In the early minutes of 1997, sometime between the first and second glasses of champagne (Eastern Time), the atmosphere bled off completely. This is not a poetic way of saying the canapes ran out and the lights came up. Benevolent alien scientists observed the near-miss asteroid pass between Earth and Moon, practically knocking off a metaphorical sideview mirror, and the way they explained it to Ned, it drew away that thin blue wrapper of air like a twirl of cotton candy.
They intended, they told Ned Nhokes, last Man alive, to swoop in and save us if something were to happen. They did that sort of thing. It gave them a good reason to have a big benevolent alien reception and the scientists subsisted primarily on hors doovers, they told Ned. But they had really never seen that trick with the whole atmosphere just going whoop like that and the atmosphere-asteroid dynamics guy was not the best benevolent alien scientist they had and the inquest would probably turn up a misplaced decimal.
Actually an octimal since they were base-eight benevolent alien scientists with the four-digit hands and actually that’s probably too granular as far as scifi trimmings go but they asked Ned, last Man alive, to say a few words.
They got here in time to save quite a few of us but Ned was the only one to survive when some of the sub-lightspeed return trip deep freezes went kerblew. Octimal misplaced? Ned suspected. Rough week for benailentists.
Ned put together something really good. We were fortunate to have a natural eulogist to represent us. He had stuff in there about our roots, dabbled in some of our low points just to bring out the really great moments. Art and exploration and love. He was gonna name drop Armstrong, MLK, Alexander. He was going to feel out the crowd on Jesus. Jesus was like eighty percent a go. It was going to be the send off we deserved, poor tragic asphyxiated us. He cribbed a lot from Shakespeare.
Ned was pretty confident. That sort of eyebrows-up balls-of-the-feet Prit-Tee confidenT. Ned Nhokes, last Man alive, was a molten core and crust of nerves in a delicate blue wrapper of confidence as he approached the podium.
The MC shook his hand in her four-finger grip and leaned in.
"Keep it short," she muttered, and then she was walking off the dais.
Ned stood looking out at the assembled higher life, prepared remarks a weight in his hand. The psychically-sensitive aliens in the audience observed the wisps of Ned’s confidence trailing off in the MC’s wake.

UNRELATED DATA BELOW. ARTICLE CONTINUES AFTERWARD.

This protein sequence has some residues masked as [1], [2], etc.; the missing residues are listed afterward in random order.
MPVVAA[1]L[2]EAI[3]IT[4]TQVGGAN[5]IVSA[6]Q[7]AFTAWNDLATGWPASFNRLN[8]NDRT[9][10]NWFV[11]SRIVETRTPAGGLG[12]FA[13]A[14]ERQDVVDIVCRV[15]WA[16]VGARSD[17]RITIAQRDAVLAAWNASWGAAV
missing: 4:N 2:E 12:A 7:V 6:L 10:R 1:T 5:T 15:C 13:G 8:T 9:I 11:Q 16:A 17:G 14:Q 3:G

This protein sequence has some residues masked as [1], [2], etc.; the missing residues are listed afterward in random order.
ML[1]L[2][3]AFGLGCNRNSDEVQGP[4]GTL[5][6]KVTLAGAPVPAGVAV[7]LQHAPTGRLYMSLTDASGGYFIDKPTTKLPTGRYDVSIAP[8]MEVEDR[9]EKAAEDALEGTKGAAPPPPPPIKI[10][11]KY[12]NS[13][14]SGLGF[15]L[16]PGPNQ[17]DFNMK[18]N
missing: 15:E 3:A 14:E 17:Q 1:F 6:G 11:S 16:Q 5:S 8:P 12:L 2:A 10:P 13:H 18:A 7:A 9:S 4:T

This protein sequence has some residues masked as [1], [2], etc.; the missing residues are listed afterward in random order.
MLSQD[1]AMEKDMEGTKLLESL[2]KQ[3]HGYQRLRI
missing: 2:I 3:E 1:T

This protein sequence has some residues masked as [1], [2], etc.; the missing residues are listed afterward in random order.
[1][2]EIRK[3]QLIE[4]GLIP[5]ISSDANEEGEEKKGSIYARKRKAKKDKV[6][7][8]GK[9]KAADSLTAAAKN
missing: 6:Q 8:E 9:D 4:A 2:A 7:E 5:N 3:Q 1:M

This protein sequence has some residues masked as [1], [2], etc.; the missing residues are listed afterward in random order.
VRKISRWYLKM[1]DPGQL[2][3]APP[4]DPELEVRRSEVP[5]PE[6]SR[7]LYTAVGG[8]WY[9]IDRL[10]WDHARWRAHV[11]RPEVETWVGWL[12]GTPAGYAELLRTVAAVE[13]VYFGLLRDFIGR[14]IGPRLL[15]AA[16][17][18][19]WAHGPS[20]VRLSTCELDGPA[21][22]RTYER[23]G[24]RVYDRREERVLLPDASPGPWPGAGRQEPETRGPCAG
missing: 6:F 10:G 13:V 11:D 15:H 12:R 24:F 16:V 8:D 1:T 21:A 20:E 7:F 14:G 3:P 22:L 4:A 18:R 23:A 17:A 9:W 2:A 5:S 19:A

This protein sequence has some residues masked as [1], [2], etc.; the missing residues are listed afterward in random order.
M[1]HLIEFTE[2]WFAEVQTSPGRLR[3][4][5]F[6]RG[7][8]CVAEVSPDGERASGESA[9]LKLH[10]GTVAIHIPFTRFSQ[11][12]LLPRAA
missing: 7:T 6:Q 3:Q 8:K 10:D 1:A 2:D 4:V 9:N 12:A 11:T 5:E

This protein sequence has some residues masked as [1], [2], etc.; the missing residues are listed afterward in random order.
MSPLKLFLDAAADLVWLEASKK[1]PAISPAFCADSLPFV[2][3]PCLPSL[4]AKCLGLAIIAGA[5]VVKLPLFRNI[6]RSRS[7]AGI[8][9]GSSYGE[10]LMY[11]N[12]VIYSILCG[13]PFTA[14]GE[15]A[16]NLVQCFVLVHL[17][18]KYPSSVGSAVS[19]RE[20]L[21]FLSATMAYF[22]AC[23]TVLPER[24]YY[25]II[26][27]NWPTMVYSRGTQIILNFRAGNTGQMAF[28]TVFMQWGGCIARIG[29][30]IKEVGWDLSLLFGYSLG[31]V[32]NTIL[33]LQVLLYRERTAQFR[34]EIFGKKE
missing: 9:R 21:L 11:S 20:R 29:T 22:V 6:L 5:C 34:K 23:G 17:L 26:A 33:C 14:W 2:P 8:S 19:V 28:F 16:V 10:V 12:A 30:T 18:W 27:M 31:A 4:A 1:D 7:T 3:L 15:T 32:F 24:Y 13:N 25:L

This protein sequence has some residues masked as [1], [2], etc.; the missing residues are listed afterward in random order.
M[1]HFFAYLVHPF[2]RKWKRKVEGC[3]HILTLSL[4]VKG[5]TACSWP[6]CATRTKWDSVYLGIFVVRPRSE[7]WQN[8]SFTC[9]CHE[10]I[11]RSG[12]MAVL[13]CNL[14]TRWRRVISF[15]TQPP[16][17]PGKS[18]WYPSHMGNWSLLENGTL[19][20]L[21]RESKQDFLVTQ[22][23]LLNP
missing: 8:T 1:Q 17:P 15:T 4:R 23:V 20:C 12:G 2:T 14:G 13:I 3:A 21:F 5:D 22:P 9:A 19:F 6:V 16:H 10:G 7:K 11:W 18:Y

Claire lived in a big old house with her grandma. She had a dog, Bob. Claire and Bob loved to play hide n seek with Alice, the ghost.
Alice was the best hider because she could float through walls. Bob was the best seeker because he could smell anything just like he was seeing it, even Alice.
After playing with Alice and Bob, Claire would have been the best human hide n seeker in the world. They were all best friends.
One day there was a big storm. Alice, Bob, and Claire were splashing in puddles in the back yard. Then it started to hail, so Claire and Bob went under the porch. Alice the ghost stayed out because the hail went right through her.
Then the storm knocked a tree over on the power lines and the lights went out in the house. Claire was scared because she couldn’t see. Bob could still smell and Alice could see in the dark because ghosts can do that. They told Claire it was okay.
Then Claire’s grandma came in with a candle. They made a fire in the fireplace, which they hardly ever did. They forgot to open the flue at first, and it got kind of smoky. But they figured out to open the flue and got the smoke aired out. Then they made s’mores in the fireplace.
The story I tell my kid after we finish The Three Little Pigs
The next day, two of the pigs leave the brick house. One builds a castle out of boulders. The other builds an island out of mountains, and lives in a cave at the peak of the tallest mountain.
The next day a giant bangs on the door of the brick house. ”Little pig, little pig, let me in,” the giant says.
"Not by the hair on my chinny chin chin," the pig says.
"Then I’ll punch and I’ll crunch and I’ll knock your house down." And the giant punches and crunches and knocks the house down.
The giant chases the pig to the castle. He bangs on the drawbridge and shouts, “Little pigs, little pigs, let me in.”
"No," the two little pigs say. "Not by the hair on our chinny chin chins."
"Then I’ll punch and I’ll crunch and I’ll knock your castle down." And he punches and crunches and knocks down a lot of the towers and bangs up the walls, but he can’t knock the castle down. So the giant lays siege to the castle and has a campfire and makes s’mores.
The pigs get bored and hungry and sneak out of the castle by a secret passage. The giant sees them and chases them to the island made of mountains. He calls up to the cave from the foot of the tallest mountain, “Little pigs, little pigs, let me come in.”
The third pig shouts back, “Wait! Why?”
The giant says, “I’m looking for my kids. They are giants and they look like trees. They lived on a mountain but yesterday the mountain disappeared.”
"Oh," the two pigs from the brick house and the castle say, "We saw them on the way over."
"What a relief," says the giant. "I’m sorry for scaring you, I was just so worried."
"That’s okay," the pigs say. "We’re just glad you found your kids."
The giant says, “I should have been nicer though. I know you had a rough time with a wolf trying to eat you a couple days ago. I guess I just didn’t think.”
After that, the giants and the pigs had s’mores. They became best friends and played Frisbee on the weekends. The giants rebuilt the castle atop the mountain, so the pigs wouldn’t have to live in a cave. They gave them a housewarming gift of Ikea furniture and helped them build it. They had a party with balloons when they were done.